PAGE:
the moral of the story: if you are figuring your pot odds, do not count outs that are actually outs for your opponent!! if you do, you might go broke!
 
spore

spore

Rock Star
This is definitely a good tip for new/intermediate players. You definitely need to be aware of what outs are "dead" for your hand. If there's a straight-draw and a flush-draw on the flop, and you've got the straight draw.. yes two of your outs are covered by the flush-draw. However, I would caution that the flush draw may not be out there that hand, so.. sometimes the straight will hold up. I would not immediately bow out of the hand if you hit your straight and the board goes 3 to a suit. Early position is a good spot to be in here.. lead out with a bet and see what happens. If you're re-raised, the flush probably hit.. get out. If it's a call your'e gonna have to throw out another bet on the river.. same thing, re-raise was probably a slow-played flush.
 
twizzybop

twizzybop

Legend
9X4 36%.. (+1 if you want).. 4 and 2 method is about as easy as it is going to get.
 
S

Styrofoam

Visionary
The biggest problem IMO that intermediates have is basically what you just stated albeit long windedly, in your post: In correct out/odd calculation.


Most people who have [ks][Js] and see a flop [Qh][10c][5h] look and say to themselves "open ended straight 8 outs, 34% to make by the river, i need 2:1 pot odds to call. They may even have in the back of their minds that there is a flush draw out, but more often than not they don't equate that 2 of their 8 outs are dead. And In my opinion, the reason behind this is the thought proccess of OES/Flush draw outs.

A better way of thinking about it is just simply ESTIMATING outs. For example on the previous board, you've got "8" outs but in reality 2 of them MIGHT be dead, so 6 real outs and 2 semi-outs...which we can estimate as half an out. so, you have 6.5 outs to make your hand, or 13.8% chance on the turn and 14.1% on the turn...roughly 28% to make, or 3:1 pot odds to call with a flush draw on the board.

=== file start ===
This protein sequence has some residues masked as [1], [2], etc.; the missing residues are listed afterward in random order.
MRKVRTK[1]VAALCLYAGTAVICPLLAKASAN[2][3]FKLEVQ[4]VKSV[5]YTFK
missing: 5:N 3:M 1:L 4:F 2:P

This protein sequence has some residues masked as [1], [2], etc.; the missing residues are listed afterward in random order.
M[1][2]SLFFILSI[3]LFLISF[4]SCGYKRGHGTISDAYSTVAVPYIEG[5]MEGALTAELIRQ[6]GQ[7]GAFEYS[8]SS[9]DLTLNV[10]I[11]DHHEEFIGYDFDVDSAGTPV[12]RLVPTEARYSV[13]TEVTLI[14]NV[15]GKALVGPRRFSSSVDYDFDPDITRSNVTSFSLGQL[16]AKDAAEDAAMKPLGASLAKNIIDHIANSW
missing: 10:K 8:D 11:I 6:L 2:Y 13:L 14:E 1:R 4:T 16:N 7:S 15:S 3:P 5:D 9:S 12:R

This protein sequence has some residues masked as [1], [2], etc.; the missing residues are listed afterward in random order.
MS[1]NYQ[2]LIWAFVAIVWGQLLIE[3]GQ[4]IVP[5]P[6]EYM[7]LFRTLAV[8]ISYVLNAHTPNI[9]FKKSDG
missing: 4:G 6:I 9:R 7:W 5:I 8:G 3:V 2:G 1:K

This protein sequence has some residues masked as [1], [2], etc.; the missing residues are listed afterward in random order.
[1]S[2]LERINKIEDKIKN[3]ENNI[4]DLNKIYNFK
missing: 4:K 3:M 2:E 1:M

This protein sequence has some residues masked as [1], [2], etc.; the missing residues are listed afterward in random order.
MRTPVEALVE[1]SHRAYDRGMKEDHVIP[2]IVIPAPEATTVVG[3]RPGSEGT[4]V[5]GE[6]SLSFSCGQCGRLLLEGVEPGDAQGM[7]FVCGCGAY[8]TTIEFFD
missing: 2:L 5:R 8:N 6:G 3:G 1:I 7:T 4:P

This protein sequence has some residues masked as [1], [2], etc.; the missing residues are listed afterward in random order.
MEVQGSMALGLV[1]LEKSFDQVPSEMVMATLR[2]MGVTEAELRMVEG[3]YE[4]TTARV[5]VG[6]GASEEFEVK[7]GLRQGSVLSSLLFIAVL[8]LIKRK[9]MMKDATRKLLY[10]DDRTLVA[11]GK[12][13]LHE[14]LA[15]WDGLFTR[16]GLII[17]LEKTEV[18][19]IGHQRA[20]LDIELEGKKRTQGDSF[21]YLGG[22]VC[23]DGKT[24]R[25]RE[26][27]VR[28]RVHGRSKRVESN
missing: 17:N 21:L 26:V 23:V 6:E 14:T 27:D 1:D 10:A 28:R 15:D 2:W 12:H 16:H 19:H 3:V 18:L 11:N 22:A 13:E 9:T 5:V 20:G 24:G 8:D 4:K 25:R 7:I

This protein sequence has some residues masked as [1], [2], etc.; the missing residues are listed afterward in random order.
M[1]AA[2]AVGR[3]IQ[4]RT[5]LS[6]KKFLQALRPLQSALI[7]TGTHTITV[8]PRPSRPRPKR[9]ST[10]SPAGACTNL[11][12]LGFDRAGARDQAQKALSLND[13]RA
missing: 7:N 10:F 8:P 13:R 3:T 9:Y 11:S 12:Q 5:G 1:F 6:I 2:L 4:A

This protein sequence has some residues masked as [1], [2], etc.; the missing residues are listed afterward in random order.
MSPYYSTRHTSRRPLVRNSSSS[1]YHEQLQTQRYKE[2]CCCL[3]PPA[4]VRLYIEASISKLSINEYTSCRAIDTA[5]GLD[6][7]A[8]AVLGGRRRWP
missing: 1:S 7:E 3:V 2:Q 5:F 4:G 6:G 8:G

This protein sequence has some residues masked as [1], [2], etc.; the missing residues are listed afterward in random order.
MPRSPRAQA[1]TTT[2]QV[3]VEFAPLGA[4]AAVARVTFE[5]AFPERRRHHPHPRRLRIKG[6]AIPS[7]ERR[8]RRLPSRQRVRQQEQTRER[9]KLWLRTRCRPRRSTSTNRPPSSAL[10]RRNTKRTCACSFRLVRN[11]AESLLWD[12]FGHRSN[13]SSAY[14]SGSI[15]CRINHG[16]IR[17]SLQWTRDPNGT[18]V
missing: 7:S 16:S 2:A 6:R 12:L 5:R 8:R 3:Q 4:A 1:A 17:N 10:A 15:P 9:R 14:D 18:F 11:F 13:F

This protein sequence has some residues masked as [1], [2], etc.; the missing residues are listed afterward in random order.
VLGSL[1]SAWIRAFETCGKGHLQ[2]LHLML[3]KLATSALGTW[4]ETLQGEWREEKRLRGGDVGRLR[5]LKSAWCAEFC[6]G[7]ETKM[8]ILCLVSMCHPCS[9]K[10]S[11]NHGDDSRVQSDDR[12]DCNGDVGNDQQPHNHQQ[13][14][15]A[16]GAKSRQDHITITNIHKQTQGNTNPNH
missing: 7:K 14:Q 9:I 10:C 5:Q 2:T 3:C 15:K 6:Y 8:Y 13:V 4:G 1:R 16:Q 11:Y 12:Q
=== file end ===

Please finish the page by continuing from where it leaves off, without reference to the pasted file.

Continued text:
Keep in mind that you could still make your hand and lose the pot if you make your hand on the turn and the river completes the flush, or pairs the board giving a full to someone. But thats out of your control, you can only control the money in the pot.

The second biggest mistake is slowing down when one of the safe outs hits. Lets say in the above example the [As] falls. Too many people give too much credit to their opponents reading abilities. They assume they know that they hit their hands, and as a result, try and disguise it by playing slow! This is WRONG. You now have to protect your hand. Put in a big bet and make the flush draw pay 2:1 instead of the 4:1 needed. Sure you will lose once every 5 times, but the net profit is good. Don't allow yourself to think "I'd have saved money by checking" because in the same situation over time, you're going to MAKE money with a bet. Its +ev